6 Different Types of Pastry with Images

If you love baking, you would know that a pastry is a dough of flour, water and shortening (which can be solid fats, including butter or lard). You might have sweetened or savory pastries. Those small tarts and other baked products can be classified into types of pastries. 

Pastries can be a good dessert or snacks. They are easy to find or let’s say, you can also bake them. Pies, tarts, quiches, croissants, and pasties are the common pastries that you can easily prepare at the table. 

The secret for making the best pastries would be the dough consistency and its filling. Making the perfect dough and filling for your pastry should be given importance. 

What Are The Different Types of Pastry

Pastries can be categorized based on their dough consistencies. You may have a shortcut pastry, flaky or puff pastry. These categories are also classified into different varieties. Let us find out each type of pastry and how they are described. 

types of pastry

Puff Pastry

A puff pastry is considered as one of the most difficult types of pastry to make. To achieve that perfect puff pastry, you would need to create a dough that would result in a light flaky pastry. It usually comes from a laminated dough composed of dough and butter or other solid fat. 

The process of making a puff pastry is by alternating layers of butter and dough. You would need to put the butter inside the dough, which is repeatedly folded and rolled out before baking. 

A puff pastry dough is mainly composed of butter, salt, water, and flour. Leavening agents are actually not required in this type of pastry. A puff pastry would usually puff due to the ways on how it is cooked. 

The unbaked and alternate dough of puff pastry allows the water to boil as a steam while it is baked. Then the steam goes to the gluten in the dough layers and goes into the fat layers of the puff pastry. When the water turns into steam it expands and would create large bubbles between the layers of dough that makes the flaky or puffy texture.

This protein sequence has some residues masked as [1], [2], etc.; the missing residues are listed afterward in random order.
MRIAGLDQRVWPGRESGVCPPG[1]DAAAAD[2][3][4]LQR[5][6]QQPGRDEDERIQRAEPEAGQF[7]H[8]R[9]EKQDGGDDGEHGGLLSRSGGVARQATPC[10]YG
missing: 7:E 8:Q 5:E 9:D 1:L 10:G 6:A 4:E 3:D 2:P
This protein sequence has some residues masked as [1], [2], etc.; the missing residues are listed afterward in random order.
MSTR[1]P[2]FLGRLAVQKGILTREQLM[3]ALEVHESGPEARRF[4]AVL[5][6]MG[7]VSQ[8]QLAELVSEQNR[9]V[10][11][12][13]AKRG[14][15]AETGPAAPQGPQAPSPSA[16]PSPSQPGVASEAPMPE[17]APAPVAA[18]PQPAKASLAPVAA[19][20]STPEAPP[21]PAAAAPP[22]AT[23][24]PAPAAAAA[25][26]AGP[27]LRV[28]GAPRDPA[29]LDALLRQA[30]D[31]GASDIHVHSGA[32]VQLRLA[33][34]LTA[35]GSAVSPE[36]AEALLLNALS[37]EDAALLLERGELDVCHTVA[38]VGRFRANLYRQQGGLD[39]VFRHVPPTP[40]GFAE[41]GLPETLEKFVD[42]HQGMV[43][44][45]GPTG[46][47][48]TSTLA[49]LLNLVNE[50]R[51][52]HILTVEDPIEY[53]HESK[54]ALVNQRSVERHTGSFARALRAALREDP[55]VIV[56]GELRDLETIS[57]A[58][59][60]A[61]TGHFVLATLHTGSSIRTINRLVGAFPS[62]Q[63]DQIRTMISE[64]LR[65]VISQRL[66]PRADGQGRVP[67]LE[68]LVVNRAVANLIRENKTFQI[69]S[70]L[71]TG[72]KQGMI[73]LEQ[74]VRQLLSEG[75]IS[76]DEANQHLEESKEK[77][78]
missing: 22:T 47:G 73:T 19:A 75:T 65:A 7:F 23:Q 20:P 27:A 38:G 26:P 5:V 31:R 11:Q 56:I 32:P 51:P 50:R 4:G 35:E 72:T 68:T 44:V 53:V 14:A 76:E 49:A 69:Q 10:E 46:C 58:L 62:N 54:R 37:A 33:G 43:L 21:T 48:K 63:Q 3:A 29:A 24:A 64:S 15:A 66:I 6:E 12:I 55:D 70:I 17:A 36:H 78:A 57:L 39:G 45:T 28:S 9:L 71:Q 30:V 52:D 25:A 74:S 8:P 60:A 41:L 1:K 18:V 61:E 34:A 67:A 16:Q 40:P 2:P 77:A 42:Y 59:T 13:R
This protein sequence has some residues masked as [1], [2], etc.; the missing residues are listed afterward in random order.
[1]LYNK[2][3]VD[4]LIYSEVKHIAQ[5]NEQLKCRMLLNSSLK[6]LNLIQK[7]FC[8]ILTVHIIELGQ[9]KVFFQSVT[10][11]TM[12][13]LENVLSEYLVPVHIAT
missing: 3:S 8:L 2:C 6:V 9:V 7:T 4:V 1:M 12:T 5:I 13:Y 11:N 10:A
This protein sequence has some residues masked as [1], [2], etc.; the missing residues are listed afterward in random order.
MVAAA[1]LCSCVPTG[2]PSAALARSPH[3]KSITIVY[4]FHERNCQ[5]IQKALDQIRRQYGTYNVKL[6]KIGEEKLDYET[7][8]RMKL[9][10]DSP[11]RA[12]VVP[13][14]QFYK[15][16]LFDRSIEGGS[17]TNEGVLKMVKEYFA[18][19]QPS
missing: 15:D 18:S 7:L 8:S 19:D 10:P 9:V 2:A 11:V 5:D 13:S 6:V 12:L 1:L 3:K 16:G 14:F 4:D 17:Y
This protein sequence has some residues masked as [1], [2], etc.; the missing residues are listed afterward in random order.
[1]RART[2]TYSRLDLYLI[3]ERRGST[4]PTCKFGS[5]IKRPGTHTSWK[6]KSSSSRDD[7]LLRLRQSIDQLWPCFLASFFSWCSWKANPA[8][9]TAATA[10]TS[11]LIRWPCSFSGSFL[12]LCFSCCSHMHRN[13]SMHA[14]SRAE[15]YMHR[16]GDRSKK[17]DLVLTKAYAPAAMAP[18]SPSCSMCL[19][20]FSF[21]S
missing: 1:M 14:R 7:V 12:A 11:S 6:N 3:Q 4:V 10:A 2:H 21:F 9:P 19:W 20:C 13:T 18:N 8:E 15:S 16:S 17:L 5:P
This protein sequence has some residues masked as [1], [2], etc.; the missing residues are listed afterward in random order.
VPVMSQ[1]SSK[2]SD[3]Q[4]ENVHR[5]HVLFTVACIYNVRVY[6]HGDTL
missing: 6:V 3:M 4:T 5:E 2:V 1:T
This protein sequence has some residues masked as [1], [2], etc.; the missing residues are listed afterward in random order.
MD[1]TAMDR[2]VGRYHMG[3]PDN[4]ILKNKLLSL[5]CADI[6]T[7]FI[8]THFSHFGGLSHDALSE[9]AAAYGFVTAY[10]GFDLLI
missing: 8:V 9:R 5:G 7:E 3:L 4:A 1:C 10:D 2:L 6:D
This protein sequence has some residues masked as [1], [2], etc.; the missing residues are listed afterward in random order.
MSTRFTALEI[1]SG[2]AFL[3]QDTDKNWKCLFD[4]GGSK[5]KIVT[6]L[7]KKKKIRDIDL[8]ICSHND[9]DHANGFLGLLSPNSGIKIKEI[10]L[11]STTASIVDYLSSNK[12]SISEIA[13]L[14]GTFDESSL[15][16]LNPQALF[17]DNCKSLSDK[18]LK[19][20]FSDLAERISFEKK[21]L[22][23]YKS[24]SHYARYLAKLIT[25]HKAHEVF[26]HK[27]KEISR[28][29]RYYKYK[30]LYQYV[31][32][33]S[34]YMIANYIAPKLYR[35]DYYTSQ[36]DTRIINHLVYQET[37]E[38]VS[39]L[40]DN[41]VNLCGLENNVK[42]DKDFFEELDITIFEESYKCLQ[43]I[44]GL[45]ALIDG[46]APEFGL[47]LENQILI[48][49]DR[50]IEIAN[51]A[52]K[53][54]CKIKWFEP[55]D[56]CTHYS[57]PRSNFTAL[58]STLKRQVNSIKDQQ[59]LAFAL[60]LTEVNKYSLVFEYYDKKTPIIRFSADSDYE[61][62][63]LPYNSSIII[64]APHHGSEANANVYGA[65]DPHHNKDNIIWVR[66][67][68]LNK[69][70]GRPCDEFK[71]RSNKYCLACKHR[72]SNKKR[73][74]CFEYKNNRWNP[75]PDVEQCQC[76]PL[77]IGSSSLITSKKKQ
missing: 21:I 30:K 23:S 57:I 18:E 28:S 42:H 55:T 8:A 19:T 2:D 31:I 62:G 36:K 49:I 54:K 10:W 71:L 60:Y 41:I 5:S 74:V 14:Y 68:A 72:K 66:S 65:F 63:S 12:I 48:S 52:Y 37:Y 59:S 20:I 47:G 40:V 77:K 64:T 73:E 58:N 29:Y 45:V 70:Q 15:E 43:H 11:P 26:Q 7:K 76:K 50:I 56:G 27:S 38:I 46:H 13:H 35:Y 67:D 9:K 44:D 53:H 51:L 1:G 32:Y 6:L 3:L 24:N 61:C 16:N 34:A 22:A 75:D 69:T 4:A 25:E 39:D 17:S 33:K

Pie crusts and wrappings for meat would use the puff savory pastry. While things like cream horns, Mille Feuilles, and palmiers use the puff sweet pastry. The best alternative for a puff pastry would be a croissant dough. 


types of pastry

Choux Pastry

If you are looking for a light, delicate pastry dough to create delectable pastries, you should have a choux pastry. The choux pastry contains simple ingredients that include butter, water, flour, and eggs. 

Choux pastry also ditches the usage of a raising agent. Instead, it uses the high moisture content to create steam during cooking, unlike the puff pastry that uses fat. This would result in a puff to the pastry. Choux pastry is mostly used in light and crispy pies, eclairs, profiteroles, and in many European and European-derived cuisines. 

The choux pastry is said to have been created by the head chef of Catherine de Medici of Florence, Pantanelli, after moving to France in 1540. Its shape during that time has been derived from the French name of cabbage, choux. But during the 19th century,  refinement and perfection were made to this French pastry by Antoine Careme.


types of pastry

Flaky Pastry

Quick pastry, blitz pastry or rough puff pastry, those are some of the other names of the flaky pastry. This is a pastry consisting of thin light layers when baked. It is similar, but at the same time, disting to a puff pastry that is  light and flaky unleavened pastry. 

Compared to the puff pastry, flaky pastry is easier to make. It has a shorter preparation time, thus, the name quick pastry or blitz pastry is referred to as flaky pastry. Use a palette knife to soften the flaky pastry and have it chilled before the next rollout. 

The flaky pastry also contains less fat and fewer layers when compared to the puff pastry. lard and butter are traditionally used in preparing flaky pastries. It is best used to make pasties, turnovers, sausage rolls, and plaits.


types of pastry

Filo Pastries

Also known as phyllo pastry, filo is a very thin unleavened dough. It is commonly used in making the Turkish sweet pastry, baklava, and börek in Middle Eastern and Balkan cuisines. 

Since Filo pastry is made with unleavened dough, that means there is no rising agent used to make it. Instead, filo pastry is made of vegetable oil, a dash of salt and warm water added to plain flour. It is then kneaded and stretched by hand until you have those very thin see-through layers.